On Fridays, I typically feature a short video that illustrates the faith, usually in some unintentional ways. Today, I’d like to call to your attention to a new series of videos by Bishop Robert Barron, which intentionally set forth the faith: Catholicism: The Pivotal Players. The first volume of the series has been released and covers St. Francis of Assisi, St. Thomas Aquinas, St. Catherine of Siena, Michelangelo, Blessed John Henry Newman, and G.K. Chesterton. One or more future volumes will be forthcoming.
There are various ways of relating Church history. One can emphasize themes, take a strict chronological approach, or focus on key historical figures and the times in which they lived. It is this last approach that Bishop Barron takes.
As we have come to expect with Bishop Barron’s projects, “The Pivotal Players” is wonderfully done. The visuals are stunning. Beauty, goodness, and truth belong together, and Bishop Barron gets the balance right. Words and images support each other and summon us to goodness. For those who cannot afford pilgrimages to distant lands, Bishop Barron’s series provides a way to almost be there!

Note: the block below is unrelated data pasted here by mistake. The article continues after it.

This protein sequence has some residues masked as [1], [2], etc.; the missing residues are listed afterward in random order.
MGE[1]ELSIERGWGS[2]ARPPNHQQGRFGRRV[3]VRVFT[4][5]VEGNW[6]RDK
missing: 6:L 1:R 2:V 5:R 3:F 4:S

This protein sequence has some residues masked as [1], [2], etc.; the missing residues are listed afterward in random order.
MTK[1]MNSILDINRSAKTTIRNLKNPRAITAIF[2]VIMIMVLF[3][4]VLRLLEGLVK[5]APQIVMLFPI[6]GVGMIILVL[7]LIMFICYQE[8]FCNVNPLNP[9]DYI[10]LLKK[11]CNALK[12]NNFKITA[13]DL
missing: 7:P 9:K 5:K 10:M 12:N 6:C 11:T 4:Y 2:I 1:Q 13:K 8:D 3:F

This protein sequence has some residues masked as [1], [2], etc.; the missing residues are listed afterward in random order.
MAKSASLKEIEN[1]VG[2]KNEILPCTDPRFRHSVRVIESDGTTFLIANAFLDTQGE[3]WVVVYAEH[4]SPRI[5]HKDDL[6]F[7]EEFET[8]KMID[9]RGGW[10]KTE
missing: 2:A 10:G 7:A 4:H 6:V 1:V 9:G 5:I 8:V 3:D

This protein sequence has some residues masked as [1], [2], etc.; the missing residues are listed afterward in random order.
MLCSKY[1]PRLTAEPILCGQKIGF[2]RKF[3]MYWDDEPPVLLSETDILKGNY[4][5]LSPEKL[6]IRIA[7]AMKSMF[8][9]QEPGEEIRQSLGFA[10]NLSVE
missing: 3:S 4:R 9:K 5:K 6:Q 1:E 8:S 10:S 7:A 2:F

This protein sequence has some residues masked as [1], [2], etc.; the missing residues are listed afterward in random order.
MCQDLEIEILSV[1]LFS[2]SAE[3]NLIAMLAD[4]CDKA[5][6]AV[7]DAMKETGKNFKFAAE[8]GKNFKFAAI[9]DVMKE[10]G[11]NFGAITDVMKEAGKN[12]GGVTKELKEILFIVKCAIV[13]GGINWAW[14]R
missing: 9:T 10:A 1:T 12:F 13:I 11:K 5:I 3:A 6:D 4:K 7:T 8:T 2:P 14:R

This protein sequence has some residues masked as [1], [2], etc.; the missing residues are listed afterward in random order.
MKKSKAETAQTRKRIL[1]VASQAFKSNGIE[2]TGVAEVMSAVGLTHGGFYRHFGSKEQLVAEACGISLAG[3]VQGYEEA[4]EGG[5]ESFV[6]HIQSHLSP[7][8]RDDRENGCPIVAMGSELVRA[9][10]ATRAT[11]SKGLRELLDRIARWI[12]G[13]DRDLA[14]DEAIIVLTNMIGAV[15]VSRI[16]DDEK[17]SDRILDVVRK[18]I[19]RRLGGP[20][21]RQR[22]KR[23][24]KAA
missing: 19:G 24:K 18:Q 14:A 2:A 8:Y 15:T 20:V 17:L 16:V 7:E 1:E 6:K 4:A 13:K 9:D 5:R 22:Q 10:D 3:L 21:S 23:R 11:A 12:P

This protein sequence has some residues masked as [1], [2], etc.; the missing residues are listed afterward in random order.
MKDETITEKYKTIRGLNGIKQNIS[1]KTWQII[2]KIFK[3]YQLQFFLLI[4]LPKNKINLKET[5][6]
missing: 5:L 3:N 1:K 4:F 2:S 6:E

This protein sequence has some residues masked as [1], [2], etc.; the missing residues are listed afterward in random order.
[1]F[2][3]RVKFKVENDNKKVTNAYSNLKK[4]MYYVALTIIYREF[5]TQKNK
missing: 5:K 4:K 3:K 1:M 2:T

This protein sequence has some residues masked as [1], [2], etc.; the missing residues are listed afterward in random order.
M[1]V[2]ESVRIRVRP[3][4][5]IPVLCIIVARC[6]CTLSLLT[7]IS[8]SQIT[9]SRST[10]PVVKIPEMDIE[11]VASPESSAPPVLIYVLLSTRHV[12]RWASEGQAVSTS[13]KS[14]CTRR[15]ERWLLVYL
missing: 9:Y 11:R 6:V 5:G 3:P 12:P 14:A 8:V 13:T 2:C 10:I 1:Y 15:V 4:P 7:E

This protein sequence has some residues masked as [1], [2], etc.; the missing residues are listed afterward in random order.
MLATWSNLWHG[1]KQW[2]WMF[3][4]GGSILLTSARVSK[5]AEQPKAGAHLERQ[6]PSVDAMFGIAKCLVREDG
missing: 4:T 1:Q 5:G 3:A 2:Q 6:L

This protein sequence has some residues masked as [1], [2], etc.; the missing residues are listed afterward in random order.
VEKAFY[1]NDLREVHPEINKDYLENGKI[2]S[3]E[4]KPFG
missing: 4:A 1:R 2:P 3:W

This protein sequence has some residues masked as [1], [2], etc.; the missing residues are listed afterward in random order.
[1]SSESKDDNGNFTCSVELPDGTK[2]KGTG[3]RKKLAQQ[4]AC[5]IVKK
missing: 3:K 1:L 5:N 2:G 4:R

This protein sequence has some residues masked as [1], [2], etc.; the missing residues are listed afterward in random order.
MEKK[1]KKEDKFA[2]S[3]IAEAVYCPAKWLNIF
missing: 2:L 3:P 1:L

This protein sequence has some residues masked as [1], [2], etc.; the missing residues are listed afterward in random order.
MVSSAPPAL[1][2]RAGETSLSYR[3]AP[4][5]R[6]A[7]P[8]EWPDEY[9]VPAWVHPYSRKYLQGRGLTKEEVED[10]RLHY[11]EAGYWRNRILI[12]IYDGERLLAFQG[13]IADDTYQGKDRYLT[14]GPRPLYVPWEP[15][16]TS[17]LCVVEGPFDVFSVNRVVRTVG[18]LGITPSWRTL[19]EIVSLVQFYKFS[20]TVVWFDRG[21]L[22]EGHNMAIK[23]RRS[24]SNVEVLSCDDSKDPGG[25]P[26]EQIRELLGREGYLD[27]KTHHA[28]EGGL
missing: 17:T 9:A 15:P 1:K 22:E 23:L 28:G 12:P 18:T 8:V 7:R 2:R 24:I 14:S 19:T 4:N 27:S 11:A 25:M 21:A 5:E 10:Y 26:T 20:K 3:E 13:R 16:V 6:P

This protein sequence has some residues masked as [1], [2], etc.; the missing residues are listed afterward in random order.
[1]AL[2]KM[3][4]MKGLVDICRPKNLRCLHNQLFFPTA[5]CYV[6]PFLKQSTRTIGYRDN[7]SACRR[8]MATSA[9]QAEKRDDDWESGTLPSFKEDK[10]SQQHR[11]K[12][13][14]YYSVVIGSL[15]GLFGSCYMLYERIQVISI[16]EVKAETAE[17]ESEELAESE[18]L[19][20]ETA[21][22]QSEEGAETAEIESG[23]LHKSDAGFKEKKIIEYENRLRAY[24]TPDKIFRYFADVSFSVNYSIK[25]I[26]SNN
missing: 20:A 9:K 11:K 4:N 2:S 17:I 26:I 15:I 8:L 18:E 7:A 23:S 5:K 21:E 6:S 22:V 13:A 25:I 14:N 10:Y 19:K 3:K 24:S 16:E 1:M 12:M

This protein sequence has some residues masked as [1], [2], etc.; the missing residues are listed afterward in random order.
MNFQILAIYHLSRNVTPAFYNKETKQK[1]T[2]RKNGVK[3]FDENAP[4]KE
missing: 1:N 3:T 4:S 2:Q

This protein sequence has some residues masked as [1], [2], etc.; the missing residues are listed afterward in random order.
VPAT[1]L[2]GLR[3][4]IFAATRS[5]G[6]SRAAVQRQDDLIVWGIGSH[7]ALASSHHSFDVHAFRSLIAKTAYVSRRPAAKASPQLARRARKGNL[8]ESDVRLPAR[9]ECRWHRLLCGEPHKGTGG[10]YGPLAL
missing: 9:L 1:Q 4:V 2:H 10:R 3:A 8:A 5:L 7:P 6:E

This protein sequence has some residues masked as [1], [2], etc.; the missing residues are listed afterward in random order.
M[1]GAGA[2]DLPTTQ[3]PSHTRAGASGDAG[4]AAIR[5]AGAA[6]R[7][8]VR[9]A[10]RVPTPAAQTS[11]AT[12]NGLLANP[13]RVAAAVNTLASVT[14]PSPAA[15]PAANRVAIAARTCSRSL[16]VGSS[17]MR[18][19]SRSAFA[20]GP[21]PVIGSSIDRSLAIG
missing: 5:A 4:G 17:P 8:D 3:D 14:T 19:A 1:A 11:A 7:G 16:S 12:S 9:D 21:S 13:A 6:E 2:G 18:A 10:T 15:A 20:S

The biographical material presented is richly informative without being overwhelming. Word and image together paint a full picture. The material is broken up into manageable 12-15 minute segments, allowing a parish group or family to stop and discuss along the way.
There are the wonderful cutaways in which Bishop Barron speaks informally to a man off-camera, decoding the material and framing it well. He applies the material to modern times and helps us to understand the original context as well as its historical significance. These interludes are some of the best moments in the videos; he makes very memorable observations. As a small example, Bishop Barron likens St. Francis of Assisi to a bomb or a clanging bell that God used to wake up the Church. What a memorable, cogent remark!
I highly recommend that you watch the series. I am currently viewing it with a small group of parishioners. As we watch, a great deal comes alive for us: hagiography, to be sure, but also history, liturgy, ecclesiology, spirituality, and new perspective. It is a rich meal provided by the good Bishop—a feast for both the eyes and the soul. I’m glad to know this is just the first volume!